The old and the young are joining forces in Syria to take part in spontaneous protests, according to refugees arriving in
Turkey. One teenager said some security forces who fired on a crowd leaving a mosque in his village were Iranian.
Anti-regime protesters using mosques, Facebook
by Nicolas Cheviron
ANTAKYA, Turkey, June 9, 2011 (AFP) - Safe in Turkey, Syrian dissidents injured in a crackdown back in their homeland say that the spirit of revolt against President Bashar al-Assad’s regime is being fomented everywhere from mosques to social networks.
“Demonstrations take place outside the mosque after prayers. It’s not an organised thing, it’s more or less spontaneous,” said Akran, a 17-year-old student nursing a gunshot wound at a hospital in this Turkish city.
“The young, the old, women, everyone takes part,” said the youth, from a village near the northwestern Syrian city of Idlib.
On May 20, security forces — some who wore black uniforms and who were Iranians, according to Akram — flooded into the village in armoured vehicles and fired on the crowd leaving the mosque.
He was hit in the leg by a bullet, and two weeks later, the wound is still a centimetres-lone gash of raw flesh. Like many others hospitalised here with similar wounds, he was able to flee across the mountains, being picked up by strangers and ferried to the border, which Turkey’s Prime Minister Recep Tayyip Erdogan has said will not be closed to refugees.
At the border, refugees are immediately whisked away by police to a Red Crescent camp. Those injured in clashes with the Syrian security forces, now numbering in their dozens here, are immediately ferried to hospitals by ambulance.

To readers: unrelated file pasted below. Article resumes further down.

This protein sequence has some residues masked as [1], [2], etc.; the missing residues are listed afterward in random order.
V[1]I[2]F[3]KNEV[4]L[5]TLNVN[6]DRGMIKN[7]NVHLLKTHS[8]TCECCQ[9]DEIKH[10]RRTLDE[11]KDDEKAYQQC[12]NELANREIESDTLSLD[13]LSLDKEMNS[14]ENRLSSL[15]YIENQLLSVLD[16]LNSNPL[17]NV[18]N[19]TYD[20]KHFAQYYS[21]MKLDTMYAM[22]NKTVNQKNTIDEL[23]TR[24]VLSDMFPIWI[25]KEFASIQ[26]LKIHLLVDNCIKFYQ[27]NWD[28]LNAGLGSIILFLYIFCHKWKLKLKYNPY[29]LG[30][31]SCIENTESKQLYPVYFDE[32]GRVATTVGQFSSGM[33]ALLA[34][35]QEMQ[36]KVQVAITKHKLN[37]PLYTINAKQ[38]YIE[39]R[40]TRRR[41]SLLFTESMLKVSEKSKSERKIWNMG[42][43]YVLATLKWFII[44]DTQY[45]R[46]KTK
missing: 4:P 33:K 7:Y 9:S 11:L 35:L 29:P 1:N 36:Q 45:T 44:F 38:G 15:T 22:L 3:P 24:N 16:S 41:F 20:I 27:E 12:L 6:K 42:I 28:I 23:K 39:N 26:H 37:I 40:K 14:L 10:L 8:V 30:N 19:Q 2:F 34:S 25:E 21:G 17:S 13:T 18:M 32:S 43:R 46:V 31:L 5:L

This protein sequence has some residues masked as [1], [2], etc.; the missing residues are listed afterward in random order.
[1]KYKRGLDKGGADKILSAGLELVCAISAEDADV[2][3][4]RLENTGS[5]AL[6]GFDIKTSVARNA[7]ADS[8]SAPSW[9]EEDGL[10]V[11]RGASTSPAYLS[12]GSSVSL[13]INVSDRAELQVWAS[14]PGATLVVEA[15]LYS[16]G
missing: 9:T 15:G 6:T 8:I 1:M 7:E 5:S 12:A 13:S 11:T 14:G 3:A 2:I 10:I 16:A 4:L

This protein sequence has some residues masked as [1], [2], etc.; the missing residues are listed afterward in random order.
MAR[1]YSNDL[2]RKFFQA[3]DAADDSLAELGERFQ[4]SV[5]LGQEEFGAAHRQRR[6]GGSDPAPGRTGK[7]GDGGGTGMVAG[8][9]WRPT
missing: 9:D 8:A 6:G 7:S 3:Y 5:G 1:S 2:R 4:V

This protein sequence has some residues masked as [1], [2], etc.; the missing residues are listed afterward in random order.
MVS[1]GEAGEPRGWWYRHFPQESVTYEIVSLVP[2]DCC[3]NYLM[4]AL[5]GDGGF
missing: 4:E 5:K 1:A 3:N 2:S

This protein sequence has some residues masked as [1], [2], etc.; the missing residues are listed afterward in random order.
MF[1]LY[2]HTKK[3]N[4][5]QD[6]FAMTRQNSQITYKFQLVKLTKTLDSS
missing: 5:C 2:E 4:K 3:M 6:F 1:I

Mosques have also been the gathering place for demonstrators in the northwestern city of Jisr al-Shughur.
“Coming out from prayers, everyone meets in the central square of the town to demonstrate. Everyone knows the meeting.
Even Christians wait for the others to come out from prayers,” said Rajah, a 23-year-old baker from the city.
He said security force repression intensified after Friday prayers.
According to the Syrian Observatory of Human Rights, violence reached an unprecedented level in the town last Saturday, when 35 people were killed.
His face, torso and arms a vivid constellation of burns, said he knew little of the clashes.
“I was talking to a friend, and then nothing. Later, they told me that a bomb exploded close by.”
The young baker said that though the mosques are a rallying point for protesters, it did not mean that Islamists are directing the demonstrations in Jisr al-Shughur, which the Muslim Brotherhood made its stronghold in the 1980s.
“All the Muslim brothers have left the country for a while now. There are no longer in Syria. If they were, they would be immediately executed by the regime,” said Rajah.
The protests does not lack for leaders, he says, adding that they are drawn from “the people of the town who are respected, the older ones, coming from different spheres.”
With a white beard and powerful voice, one of the older patients in the Antakya hospital fitted the description of respectability.
A teacher in his 50s, he had been hit by bullets in both legs on May 20 in a village near Idlib.
“The demonstrations are organised on Facebook, sometimes by telephone when it’s possible,” he said.
But according to several of the injured, the Syrian regime has cut telephone and Internet service to Jisr al-Shughur in the past few days.
Pro-democracy demonstrators last month dedicated a Facebook page to a 13-year-old boy allegedly tortured and killed by the security forces in Deraa, the birthplace of the anti-regime protests, calling for demonstrations in his memory.